We review Metro Inc.’s second quarter performance, including the impact of the coronavirus (Covid-19) pandemic on its results.
Sales up $125m due to pandemic
Metro’s sales increased by 7.8% to $4.0bn in Q2, with the last two weeks of the quarter impacted by the pandemic. Same-store food sales were up 9.7%, while pharmacy same-store sales increased 7.9%. Adjusted net earnings were up 17.9% to $182.8m. The retailer estimates that it gained an additional $125m in sales due to the pandemic in the quarter.
Source: IGD Research
Deal with Cornershop to offer two-hour delivery
As with other retailers in Canada, Metro saw strong demand for its ecommerce service, with its online volume doubling almost immediately. It has continued to add capacity in Montreal, Toronto, and Quebec City. The retailer has also partnered with Cornershop, a third-party delivery specialist, which will also support its efforts to add online capacity. To support senior shoppers, it has also launched priority ordering service which is live in 220 stores.
Elevated sales continue
Metro continues to experience higher food sales, with same-store sales up 25% in the first four weeks of Q3, ending April 11. It expects sales on a weekly basis to be up 10-20% year-on-year. The retailer is experiencing a significant reduction in customer visits, but a significant increase in basket size. This is a trend which the business expects to be sustained. The largest increases are being driven by grocery and meats departments. Promotional participation was down in the quarter as the retailer focused on simplifying store operations and several suppliers requested to stop or reduce promotional activities. Metro is planning to return to a more normal page count in its weekly flyer in the next week.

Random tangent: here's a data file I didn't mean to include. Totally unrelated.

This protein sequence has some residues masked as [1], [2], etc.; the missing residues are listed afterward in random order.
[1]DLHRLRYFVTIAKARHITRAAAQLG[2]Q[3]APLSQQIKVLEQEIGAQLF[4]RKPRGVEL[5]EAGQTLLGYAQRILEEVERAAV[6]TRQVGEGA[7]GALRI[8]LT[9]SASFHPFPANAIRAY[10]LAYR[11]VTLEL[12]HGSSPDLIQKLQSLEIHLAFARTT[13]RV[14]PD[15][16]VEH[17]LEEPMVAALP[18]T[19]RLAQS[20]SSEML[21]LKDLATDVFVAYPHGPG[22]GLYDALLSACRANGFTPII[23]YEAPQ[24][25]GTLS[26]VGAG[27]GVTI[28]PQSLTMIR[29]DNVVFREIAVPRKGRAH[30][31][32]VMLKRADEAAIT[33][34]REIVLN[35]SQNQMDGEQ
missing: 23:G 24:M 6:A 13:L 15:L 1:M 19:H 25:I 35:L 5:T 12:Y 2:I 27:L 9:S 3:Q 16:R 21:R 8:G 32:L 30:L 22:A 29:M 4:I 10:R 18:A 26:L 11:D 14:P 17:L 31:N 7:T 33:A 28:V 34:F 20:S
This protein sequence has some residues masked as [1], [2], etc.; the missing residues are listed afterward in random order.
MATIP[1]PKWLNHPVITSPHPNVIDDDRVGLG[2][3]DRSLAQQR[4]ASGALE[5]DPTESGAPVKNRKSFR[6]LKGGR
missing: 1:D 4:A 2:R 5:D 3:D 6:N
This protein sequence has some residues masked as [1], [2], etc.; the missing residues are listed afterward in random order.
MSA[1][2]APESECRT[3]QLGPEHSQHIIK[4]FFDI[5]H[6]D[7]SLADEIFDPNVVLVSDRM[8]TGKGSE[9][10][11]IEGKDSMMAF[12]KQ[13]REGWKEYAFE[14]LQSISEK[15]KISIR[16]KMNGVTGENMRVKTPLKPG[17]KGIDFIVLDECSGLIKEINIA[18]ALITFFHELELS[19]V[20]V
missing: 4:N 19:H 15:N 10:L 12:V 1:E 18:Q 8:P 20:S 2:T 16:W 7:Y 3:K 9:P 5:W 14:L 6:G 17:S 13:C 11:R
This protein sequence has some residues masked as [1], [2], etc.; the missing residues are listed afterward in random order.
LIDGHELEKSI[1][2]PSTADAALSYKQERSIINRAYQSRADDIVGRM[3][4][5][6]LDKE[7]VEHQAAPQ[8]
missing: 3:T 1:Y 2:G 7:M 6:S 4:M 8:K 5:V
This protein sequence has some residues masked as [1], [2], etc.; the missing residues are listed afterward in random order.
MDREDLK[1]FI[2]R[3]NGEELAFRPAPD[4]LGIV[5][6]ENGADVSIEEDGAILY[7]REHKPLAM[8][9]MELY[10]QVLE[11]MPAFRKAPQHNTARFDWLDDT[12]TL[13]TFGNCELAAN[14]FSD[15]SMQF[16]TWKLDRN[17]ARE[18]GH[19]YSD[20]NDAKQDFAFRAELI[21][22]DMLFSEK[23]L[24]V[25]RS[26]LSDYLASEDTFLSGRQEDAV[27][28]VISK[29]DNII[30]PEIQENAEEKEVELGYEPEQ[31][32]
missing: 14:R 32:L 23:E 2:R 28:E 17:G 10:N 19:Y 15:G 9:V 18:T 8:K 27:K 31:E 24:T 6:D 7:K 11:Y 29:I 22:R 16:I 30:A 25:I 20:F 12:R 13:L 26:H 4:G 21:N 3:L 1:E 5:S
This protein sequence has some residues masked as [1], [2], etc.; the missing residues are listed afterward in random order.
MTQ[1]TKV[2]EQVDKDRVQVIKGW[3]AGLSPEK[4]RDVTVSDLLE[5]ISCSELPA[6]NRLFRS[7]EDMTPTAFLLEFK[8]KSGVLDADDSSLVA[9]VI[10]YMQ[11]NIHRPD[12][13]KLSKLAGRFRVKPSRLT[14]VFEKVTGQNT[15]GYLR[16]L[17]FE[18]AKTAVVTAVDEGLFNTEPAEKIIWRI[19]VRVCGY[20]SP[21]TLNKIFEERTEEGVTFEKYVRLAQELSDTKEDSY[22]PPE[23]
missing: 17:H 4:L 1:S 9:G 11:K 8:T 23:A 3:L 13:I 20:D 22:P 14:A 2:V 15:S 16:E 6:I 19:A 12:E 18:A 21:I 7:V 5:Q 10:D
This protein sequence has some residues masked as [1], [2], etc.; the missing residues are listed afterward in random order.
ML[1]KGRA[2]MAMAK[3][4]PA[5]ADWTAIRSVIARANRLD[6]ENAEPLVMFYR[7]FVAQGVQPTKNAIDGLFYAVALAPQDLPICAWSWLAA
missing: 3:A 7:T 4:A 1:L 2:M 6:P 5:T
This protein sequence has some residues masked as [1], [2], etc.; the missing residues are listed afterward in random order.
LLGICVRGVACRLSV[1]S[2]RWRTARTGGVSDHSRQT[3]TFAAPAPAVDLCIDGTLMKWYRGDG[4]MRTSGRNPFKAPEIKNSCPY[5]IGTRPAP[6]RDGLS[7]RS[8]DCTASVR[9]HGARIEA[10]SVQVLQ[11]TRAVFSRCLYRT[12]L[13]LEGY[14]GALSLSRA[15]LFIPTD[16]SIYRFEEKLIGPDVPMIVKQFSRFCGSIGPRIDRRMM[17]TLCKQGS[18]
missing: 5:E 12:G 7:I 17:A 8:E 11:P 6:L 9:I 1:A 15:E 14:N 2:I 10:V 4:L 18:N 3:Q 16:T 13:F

Rising operating costs
However, operating expenses have also increased, driven by higher labour costs, safety measures and store cleaning. Many of these new measures are expected to remain in place. However, Metro expects the stronger sales growth to offset the cost increases. Pharmacy front-store same-store sales are down 9% over the same period and have trended further downwards in recent weeks. This is mainly due to reduced customer access to its drugstores.
In line with government restrictions, all retail capital expenditure projects in Quebec are on hold, however, it expects all its store projects in Ontario to be completed this year. The retailer is also delaying the integration of its warehousing and distribution activities in its pharmacy business. Consequently, the remaining synergies from the Jean Coutu acquisition will be delivered later than planned. There will also be some additional delays with the development of new automated grocery distribution centres in Ontario.
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